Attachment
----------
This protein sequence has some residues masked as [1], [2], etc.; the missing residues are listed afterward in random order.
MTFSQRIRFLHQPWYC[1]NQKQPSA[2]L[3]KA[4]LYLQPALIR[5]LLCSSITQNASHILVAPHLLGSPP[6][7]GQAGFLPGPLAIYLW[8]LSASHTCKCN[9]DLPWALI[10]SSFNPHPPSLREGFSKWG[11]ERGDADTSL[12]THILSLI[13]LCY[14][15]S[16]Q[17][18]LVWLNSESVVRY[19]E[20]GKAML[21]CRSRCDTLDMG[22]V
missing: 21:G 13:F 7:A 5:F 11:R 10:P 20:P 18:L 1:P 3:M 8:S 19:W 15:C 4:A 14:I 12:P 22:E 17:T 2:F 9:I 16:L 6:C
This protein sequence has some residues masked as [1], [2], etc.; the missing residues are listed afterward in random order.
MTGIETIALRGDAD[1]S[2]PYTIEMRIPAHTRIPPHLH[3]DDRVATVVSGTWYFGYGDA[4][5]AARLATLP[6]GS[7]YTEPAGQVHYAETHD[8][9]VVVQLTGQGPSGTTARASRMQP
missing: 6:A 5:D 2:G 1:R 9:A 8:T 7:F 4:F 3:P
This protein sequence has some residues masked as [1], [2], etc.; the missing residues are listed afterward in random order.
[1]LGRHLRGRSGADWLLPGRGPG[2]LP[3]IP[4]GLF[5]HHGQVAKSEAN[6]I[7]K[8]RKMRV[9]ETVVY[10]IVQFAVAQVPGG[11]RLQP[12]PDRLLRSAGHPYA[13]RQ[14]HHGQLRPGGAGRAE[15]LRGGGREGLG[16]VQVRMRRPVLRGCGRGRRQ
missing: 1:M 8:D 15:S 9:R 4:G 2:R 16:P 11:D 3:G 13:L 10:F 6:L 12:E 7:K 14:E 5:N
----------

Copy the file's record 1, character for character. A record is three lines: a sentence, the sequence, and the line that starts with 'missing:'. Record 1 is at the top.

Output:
This protein sequence has some residues masked as [1], [2], etc.; the missing residues are listed afterward in random order.
MTFSQRIRFLHQPWYC[1]NQKQPSA[2]L[3]KA[4]LYLQPALIR[5]LLCSSITQNASHILVAPHLLGSPP[6][7]GQAGFLPGPLAIYLW[8]LSASHTCKCN[9]DLPWALI[10]SSFNPHPPSLREGFSKWG[11]ERGDADTSL[12]THILSLI[13]LCY[14][15]S[16]Q[17][18]LVWLNSESVVRY[19]E[20]GKAML[21]CRSRCDTLDMG[22]V
missing: 21:G 13:F 7:A 5:F 11:R 10:P 20:P 18:L 1:P 3:M 8:S 19:W 15:C 4:A 14:I 12:P 22:E 17:T 2:F 9:I 16:L 6:C